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Letter: How To Stop Future Algae Blooms

By at July 15, 2016 | 12:01 am | Print

Regarding the cyanobacterial “blue-green algal” blooms in South Florida, microcystis aeruginosa likes warm water and needs an abundance of nutrients, nitrogen, but especially phosphorus. As it grows in the nutrient-rich waters of Lake Okeechobee, it then gets carried to the coasts through canals. Along the way, it gains more nutrients from agricultural runoff, septic tank leakage and other sources, such as equestrian waste, that I have studied for over a decade.

Recently, my friend and colleague Dr. Brian Lapointe of Harbor Branch Oceanographic was misquoted in the Palm Beach Post when they said that he said, “It’s not the lake.” I have spoken with him, and it should have said, “It’s not just the lake.”

Dr. Lapointe and I currently have a grant proposal in with NOAA for more than six months now to study nutrients and their sources in the C-51 basin. Hopefully, we can get funded to increase our efforts. I sampled the C-51 on Saturday, June 25 and have pictures of this blue-green algae moving east to the Lake Worth Lagoon.

All sources of nutrients must be greatly decreased to stop future catastrophes:

1. Buy more land adjacent to the Kissimmee River to let the flood plains become the riparian marshes that they were historically. This slows water input to the lake and removes nutrients.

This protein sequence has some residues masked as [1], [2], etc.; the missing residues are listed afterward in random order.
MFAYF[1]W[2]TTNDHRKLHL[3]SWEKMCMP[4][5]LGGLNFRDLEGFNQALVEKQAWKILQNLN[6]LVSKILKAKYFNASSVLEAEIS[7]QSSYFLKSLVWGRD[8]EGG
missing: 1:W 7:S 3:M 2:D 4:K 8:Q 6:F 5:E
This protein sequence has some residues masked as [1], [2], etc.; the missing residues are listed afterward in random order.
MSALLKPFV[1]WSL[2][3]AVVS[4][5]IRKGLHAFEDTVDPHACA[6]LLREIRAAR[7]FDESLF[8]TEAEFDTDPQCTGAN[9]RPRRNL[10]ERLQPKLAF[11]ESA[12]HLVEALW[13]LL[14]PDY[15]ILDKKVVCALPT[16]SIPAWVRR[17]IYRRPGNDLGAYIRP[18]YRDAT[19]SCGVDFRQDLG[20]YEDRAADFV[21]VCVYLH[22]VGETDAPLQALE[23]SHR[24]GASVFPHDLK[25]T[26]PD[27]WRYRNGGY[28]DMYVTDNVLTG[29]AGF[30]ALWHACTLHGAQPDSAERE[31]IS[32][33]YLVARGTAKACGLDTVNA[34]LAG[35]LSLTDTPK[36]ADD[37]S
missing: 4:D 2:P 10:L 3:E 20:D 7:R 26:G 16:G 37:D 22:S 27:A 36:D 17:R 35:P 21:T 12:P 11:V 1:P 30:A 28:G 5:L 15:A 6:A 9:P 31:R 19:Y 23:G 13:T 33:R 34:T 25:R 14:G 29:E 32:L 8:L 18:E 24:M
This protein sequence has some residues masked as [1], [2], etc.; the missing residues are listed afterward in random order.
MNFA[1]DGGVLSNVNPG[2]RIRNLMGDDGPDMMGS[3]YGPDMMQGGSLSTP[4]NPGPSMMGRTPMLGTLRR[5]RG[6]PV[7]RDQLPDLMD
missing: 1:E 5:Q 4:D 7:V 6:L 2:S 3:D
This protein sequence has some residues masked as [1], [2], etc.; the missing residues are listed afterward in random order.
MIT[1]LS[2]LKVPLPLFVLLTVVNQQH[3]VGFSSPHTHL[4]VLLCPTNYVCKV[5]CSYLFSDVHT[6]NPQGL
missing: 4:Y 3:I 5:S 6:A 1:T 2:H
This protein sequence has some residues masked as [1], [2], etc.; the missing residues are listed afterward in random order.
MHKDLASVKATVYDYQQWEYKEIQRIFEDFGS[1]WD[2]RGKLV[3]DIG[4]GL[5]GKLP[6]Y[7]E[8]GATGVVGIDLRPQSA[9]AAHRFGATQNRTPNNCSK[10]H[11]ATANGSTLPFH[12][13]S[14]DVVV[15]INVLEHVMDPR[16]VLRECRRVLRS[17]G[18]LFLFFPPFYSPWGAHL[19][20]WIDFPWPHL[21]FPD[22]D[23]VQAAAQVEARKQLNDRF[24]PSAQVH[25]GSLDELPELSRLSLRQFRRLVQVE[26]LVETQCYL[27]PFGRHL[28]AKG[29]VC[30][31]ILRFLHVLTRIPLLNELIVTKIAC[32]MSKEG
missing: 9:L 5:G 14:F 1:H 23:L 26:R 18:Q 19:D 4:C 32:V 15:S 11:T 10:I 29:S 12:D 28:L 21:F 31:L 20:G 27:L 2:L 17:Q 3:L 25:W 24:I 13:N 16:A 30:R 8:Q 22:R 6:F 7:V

2. Buy the sugar lands south of the lake as we, the people, voted on and create larger Stormwater Treatment Areas (aka, nutrient removal cells or filtering marshes).

3. Have animal manure, notably equestrian, recycled rather than spread in mega-ton quantities on sugar lands immediately adjacent to the L-8 Canal. Horse manure leaches enormous amounts of phosphorus with just water extraction, and the peat soils and karstic bedrocks are extremely porous.

4. Have booms/meshes placed on the canals draining the bloom-laden water from Lake Okeechobee. This would be akin to collecting the oil off the surface of the Gulf of Mexico following the Deep Sea Horizon oil spill.

5. Get all communities with septic tank disposal systems immediately adjacent to canals, lakes and lagoons shifted to centralized collection/treatment systems.

6. Statewide, do what the Village of Wellington has enacted as a Best Management Practice (BMP) to outlaw any fertilizer use with a middle number (phosphorus in the N:P:K system) higher than 0 or 2 without a certified soil analysis proving that the soil actually needs more phosphorus.

7. The state should get much tougher on agriculture. Yes, we all need to eat, but one crop product should become much cheaper now that relations with Cuba are again open. We should not kill all of this state’s water systems for the benefit of a few.

I will be glad to discuss any or all of this with anyone.

Dr. Bill Louda, Loxahatchee Groves

Editor’s note: Dr. Louda is a research professor in the Department of Chemistry and Biochemistry at Florida Atlantic University.


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